By the way, allergies and permeability is a whole nuther subject. Look at transcytosis of Ig’s involving Peyer’s Patches – very interesting. I hope your’e not getting yourself confused by mixing up immunoglobulins with just any old macromolecule. The body doesn`t work in such a fashion, and a good thing too. Also in case of Igs being transported, there is no need for a leaky gut at all. That seems to be why we have Peyer`s Patches and a reasonable explanation for the idea that kids who eat – well a range of bodily excretions have the most robust immune systems:)

    I suppose I should answer this as well

    You wrote (and I wish you hadn`t)

    `The fact that there are neurological complications observed in some instances of celiac disease is well established and not controversial. The mechanism of action is not well understood. Celiacs are not dead, have documented increased permiability, and subsets have been shown to exhibit neurological disorder.“

    Well, they don`t have a leaky gut do they, so why would there be a problem. If you`re going to raise `permeability`then the question is to what. And holy cow, you don`t want to think of being open to bacterial toxins. Do you have any idea of the levels of bacterial toxins in the gut. Also, the work they`ve done on Parkinsons and Alzheimers and gut problems is putting some interesting hypotheses about but note that these are associative and not causative.

  8. alyric October 16, 2008 at 00:48 #

    pd, you got me curious so I looked it up. E Coli is about the commonest of enteric bacteria and one of the many subtypes produces a toxin. The molecular weight is 66kDa. The molecular weight of albumin is from 66 – 69 kDa. In other words, the sizes are about the same, which leads us right back to Gershon and why this is a sunk theory twice over if you happen to be postulating permeability large enough to admit such molecules. Just for comparison the Chlostridium botulinum toxin has a molecular weight of 150kDa, or about two and a half times the size of albumin.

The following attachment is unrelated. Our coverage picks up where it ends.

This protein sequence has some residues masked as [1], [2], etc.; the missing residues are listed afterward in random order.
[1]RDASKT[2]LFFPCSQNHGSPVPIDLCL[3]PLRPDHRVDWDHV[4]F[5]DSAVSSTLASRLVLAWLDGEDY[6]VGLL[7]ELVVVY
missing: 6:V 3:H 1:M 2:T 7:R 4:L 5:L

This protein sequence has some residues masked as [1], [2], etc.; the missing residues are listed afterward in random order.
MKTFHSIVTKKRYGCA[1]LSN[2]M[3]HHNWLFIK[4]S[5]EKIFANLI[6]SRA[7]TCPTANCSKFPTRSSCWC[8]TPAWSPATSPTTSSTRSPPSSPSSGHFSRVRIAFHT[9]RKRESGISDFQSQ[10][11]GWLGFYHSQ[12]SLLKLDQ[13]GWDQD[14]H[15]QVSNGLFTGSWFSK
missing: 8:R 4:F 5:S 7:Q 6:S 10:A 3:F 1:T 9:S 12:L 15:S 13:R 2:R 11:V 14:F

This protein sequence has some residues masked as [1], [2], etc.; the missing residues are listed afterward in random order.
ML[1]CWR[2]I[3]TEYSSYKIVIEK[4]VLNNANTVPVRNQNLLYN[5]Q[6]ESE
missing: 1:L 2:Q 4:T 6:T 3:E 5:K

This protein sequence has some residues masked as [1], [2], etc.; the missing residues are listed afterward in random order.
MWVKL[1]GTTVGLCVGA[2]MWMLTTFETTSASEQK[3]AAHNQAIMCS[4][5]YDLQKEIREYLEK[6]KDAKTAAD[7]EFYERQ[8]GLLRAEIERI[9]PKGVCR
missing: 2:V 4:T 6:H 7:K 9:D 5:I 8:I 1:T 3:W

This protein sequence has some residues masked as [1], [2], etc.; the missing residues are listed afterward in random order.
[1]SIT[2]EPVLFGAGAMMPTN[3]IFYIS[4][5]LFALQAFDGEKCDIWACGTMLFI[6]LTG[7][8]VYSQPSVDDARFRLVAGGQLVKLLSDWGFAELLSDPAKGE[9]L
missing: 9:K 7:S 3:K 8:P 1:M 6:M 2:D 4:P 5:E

There are holes in this theory you could drive a truck through (analogy intended).

  9. passionlessDrone October 16, 2008 at 01:12 #

    Hi Alyric –

    I doubt that I’m making any point for you, considering how you sidestep that elephant.

    LOL! If having a leaky gut is incompatible with human life, WHY IS GERSHON INITIATING A STUDY OF IT RIGHT NOW? WHY? WOULDN’T ALL OF THE SUBJECTS POSSIBLE FOR A POSITIVE FINDING ALREADY BE DEAD?

    I consider I’ve forgotten practically all the biochemistry I ever knew.

    I believe you.

    No movement of peptides or proteins from the tissue fluid to the intestine has been detected in autism or as a result of MMR vaccination

    I didn’t say this, Gershon said it, to Congress. Follow the link that Regan posted for more. It is, in all likelyhood, this quote that made you come up with your belief than an ‘intensive’ study had been done looking for blood proteins in the intestine.

    I hope you don`t mind if I find it exasperating.

    LOL!

    You have a layman’s view of assumptions, not seeming to understand what obstacles the leaky gut theory of autism causation must overcome.

    You have quoted specific pieces of my response, but it isn’t clear what, if any of them, you have actually read. I was quite clear when I said “This relationship need not be causal.” Perhaps in your background in the life sciences, they didn’t teach you what a sentence like this means?

    But and here’s the crunch, this theory is sunk not merely because one as yet unassailable physiological characteristic of humans has yet to be confirmed in this situation, it’s sunk for all the reasons (physiological ones) that Gershon raises

    Then why is he studying it further? Why? To convince me?

    You said: Interesting to see what Gershon comes up with.

    Why do you believe the results will be interesting? What do you possibly hope to understand by analyzing his results?

    Well, they don`t have a leaky gut do they, so why would there be a problem. If you`re going to raise `permeability`then the question is to what.